Startup community A Grid opened on campus
The Finnish startup culture helped A Grid's Community Manager Leigh Ewin in adopting to his new home country.
The sound of drilling, a furniture company truck in the yard, and people working on their laptops in a cozy lounge area – which used to be one of lecture halls of the School of Electrical Engineering. A Grid, Aalto’s new creative community for startups, is buzzing with new members settling in and spaces being finalised for their use.
Renovation has transformed the former premises of the School of Electrical Engineering into a 30 000 m² community space, making it one of the largest startup hubs in Europe. But what kind of a community is building up in A Grid and who are the new community members?
We sat down with Leigh Ewin, A Grid’s new Community Manager, to find out more.
“Currently we have about 80 members in A Grid, including mainly startups from all industries but also accelerators and other partners. Most of the companies have some kind of connection to the university or the startup programs related”, Ewin tells.
A Grid’s new members include the United Nations Technology Innovation Lab, accelerators of the European Space Agency and Aalto Start-Up Center, Junction hackathon, and companies like Surgify, Reaktor Space Lab and MeHackit, just to name a few.
An open community
With 70-100 new companies born in the Aalto campus every year, the demand for a place like A Grid has been evident.
“The entrepreneurial community here is extremely strong, and the startups would often like to keep connected to it as they have spread their roots here. We can now serve them in a new way and keep the talents connected with the university and its competence base, creating further good”, Ewin says. “Without much marketing, more than half of our spaces are already booked. It just shows how much A Grid is needed, and how appreciated Aalto is among entrepreneurs.”
In line with the idea of an open university campus that promotes collaboration, A Grid will be a community that encourages sharing thoughts, expertise and resources with the community on campus and beyond. Events and workshops will be organised in A Grid based on the companies’ interests. Students could find jobs in the startups, and startups could get involved in the study projects. Aalto is also currently piloting ways to connect startups with the university infrastructure and makers’ spaces. In some cases, cooperation could be taken further.
“I’m a big believer in uniting resources, especially in a small country like Finland. One example of where it could be beneficial is business accelerators: many of the programs are operated in a very similar way, and even the mentors are more or less the same. So what if the programs were operated together in the same place? We could save time and money, have more startups in the programs and therefore a larger impact. At the moment we are inviting accelerator programs and growth service providers into a discussion with us, and let’s see what we can do together”, Ewin says.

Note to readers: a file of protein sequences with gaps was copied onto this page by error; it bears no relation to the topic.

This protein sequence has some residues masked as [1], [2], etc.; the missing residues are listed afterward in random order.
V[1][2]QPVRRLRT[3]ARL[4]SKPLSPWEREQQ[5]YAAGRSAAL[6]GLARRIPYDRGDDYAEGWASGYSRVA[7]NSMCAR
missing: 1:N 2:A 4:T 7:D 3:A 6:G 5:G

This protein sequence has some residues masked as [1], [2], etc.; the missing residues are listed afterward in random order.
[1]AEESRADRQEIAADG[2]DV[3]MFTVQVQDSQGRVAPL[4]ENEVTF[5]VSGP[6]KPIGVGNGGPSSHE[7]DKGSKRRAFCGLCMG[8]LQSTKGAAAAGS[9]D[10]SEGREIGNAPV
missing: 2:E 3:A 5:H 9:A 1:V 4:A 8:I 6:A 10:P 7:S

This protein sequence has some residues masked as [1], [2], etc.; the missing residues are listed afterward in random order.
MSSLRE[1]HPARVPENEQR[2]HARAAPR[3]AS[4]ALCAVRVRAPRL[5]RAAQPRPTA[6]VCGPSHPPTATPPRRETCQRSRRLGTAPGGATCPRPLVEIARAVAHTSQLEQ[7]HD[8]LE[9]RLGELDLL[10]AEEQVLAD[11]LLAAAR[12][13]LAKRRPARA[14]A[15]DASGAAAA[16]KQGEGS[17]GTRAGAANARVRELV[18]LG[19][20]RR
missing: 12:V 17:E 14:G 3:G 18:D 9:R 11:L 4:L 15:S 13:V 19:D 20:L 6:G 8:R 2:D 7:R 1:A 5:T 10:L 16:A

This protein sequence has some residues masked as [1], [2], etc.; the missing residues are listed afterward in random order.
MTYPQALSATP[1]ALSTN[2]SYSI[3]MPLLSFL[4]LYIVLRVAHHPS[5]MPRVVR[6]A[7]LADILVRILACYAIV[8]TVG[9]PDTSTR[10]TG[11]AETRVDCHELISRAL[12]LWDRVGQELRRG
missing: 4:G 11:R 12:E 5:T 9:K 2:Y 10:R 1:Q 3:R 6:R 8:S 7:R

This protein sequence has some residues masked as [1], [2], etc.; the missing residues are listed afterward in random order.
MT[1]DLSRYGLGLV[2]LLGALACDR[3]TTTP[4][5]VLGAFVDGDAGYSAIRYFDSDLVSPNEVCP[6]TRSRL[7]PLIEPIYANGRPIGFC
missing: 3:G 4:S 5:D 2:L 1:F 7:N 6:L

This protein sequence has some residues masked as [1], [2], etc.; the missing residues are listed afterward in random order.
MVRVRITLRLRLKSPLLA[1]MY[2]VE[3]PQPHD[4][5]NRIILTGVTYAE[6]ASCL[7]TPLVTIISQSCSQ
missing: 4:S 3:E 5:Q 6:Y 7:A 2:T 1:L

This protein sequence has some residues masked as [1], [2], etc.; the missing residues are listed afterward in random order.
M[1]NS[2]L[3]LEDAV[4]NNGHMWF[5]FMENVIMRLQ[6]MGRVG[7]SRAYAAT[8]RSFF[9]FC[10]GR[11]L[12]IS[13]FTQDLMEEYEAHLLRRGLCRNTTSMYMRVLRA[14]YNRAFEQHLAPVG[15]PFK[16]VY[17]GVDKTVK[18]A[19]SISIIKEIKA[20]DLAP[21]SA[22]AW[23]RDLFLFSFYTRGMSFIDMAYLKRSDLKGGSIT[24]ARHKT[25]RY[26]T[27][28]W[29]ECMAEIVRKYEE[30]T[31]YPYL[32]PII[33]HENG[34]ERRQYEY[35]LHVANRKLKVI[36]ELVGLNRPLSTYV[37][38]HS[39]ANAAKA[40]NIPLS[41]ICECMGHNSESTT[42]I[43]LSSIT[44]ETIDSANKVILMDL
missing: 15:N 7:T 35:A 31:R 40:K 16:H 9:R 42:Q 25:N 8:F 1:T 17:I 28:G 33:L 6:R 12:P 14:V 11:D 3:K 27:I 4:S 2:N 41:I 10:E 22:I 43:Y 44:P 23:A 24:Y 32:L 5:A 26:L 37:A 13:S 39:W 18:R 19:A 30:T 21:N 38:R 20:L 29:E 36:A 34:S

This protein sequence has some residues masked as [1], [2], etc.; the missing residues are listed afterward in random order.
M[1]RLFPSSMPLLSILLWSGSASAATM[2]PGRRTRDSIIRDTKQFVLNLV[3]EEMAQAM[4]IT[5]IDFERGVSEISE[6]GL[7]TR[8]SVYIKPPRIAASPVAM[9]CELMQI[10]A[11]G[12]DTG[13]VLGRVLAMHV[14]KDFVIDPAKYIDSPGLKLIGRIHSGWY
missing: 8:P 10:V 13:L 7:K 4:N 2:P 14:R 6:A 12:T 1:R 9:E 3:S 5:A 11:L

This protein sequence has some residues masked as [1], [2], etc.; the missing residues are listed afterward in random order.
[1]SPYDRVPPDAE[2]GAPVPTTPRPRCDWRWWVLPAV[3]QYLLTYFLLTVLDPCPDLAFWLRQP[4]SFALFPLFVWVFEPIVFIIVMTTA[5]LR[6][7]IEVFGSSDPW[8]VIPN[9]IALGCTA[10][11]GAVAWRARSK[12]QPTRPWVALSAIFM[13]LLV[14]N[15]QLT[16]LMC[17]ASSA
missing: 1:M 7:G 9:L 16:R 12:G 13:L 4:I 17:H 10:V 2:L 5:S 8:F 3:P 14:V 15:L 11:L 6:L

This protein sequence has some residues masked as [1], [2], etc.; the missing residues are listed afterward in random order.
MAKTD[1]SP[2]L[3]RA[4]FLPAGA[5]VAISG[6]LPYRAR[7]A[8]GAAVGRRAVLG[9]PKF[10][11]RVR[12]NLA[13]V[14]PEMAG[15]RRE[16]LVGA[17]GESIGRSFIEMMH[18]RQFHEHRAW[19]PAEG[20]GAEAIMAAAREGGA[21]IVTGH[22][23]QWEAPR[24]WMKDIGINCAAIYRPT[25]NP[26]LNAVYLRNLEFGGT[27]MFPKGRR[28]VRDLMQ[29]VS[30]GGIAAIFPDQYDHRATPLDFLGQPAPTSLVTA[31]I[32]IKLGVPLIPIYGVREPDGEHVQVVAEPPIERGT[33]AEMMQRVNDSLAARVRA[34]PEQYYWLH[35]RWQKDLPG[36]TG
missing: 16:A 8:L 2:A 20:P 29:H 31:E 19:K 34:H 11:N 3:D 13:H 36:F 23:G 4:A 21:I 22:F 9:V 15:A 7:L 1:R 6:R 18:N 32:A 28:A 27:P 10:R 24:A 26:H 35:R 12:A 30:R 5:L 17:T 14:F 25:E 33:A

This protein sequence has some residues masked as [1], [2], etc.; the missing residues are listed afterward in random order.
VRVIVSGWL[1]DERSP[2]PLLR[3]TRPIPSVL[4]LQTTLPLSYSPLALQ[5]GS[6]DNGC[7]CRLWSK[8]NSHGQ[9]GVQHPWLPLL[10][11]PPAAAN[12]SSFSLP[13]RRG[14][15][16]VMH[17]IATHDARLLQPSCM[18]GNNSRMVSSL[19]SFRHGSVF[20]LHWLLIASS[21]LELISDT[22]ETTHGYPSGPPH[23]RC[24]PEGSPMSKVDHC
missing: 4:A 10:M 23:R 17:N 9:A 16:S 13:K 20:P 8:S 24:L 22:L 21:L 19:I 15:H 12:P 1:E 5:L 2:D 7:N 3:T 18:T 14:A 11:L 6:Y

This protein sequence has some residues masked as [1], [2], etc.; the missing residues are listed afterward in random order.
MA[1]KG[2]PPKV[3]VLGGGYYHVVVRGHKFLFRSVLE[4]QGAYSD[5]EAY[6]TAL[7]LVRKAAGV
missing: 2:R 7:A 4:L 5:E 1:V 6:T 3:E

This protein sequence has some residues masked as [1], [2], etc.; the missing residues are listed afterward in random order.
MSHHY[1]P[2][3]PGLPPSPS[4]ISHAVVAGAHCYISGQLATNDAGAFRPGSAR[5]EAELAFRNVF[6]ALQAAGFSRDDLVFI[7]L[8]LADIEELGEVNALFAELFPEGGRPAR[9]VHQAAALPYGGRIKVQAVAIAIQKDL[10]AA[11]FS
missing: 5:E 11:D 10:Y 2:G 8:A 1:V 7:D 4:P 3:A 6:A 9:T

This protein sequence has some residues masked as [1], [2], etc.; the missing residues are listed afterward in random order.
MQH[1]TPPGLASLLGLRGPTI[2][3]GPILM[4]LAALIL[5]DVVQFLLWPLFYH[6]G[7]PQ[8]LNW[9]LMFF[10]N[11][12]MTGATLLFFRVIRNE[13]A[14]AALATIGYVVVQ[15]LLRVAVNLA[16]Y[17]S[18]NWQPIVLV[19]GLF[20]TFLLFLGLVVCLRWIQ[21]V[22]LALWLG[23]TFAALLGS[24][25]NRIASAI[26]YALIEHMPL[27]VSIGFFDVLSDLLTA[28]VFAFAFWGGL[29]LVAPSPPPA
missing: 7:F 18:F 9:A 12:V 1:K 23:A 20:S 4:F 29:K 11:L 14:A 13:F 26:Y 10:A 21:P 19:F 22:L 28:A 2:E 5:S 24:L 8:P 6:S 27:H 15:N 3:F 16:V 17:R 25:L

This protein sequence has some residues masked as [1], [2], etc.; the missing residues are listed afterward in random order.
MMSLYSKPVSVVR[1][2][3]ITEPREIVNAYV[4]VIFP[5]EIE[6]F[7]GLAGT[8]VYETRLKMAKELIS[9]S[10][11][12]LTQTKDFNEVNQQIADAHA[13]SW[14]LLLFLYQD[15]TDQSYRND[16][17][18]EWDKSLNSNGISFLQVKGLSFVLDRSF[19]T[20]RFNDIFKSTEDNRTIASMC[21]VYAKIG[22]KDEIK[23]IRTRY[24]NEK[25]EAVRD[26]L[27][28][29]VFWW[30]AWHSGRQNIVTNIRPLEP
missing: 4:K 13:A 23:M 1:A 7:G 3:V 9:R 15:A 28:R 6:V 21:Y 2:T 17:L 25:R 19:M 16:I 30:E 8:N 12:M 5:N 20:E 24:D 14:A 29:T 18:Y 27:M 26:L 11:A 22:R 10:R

Culture of the doers
As an Australian coming to Finland 10 years ago, Ewin was impressed by the country’s low-hierarchy culture and soon found his home in the startup world.
“The unique thing at Aalto is how a lot of the things are community-led. It’s like an upside-down pyramid: For a large part, the programs are run by the doers, the students and entrepreneurs, and they just have the right environment and possibility to execute here. Slush is a great example: the country’s greatest entrepreneurial invention is run by students.”
Ewin himself is a health-enthusiast and runs a startup offering health services – ironically, he laughs, one of the services is training Finns how to enjoy the cold and go into the icy water, for example.
"Mastering your fears is a big part of that. And that can be brought back to how we run this community, because the mindset is so important also in entrepreneurship. For me, the startup culture was also something that helped in adopting to Finland 10 years ago: Regardless of the industry, entrepreneurs are often quite ambitious and similar-minded people.”
As A Grid is only fully starting its operations, many of the plans are evolving and could look different in six months. More space will be renovated for A Grid’s use in the future, and Ewin welcomes applications from all startups interested to join in the growing community.
“Our priority is early-stage startups, who need the affordable office space and community support the most. For SMEs and larger companies, we can offer memberships to the co-working space”, Ewin tells. “However, with everyone joining in, we want to ensure that they are eager to be a part of the community. It naturally takes some time for all of us to get settled in the new place, but getting out of our offices and getting to know each other is a great place to start from.”
Community Manager, A Grid
+358 44 022 4044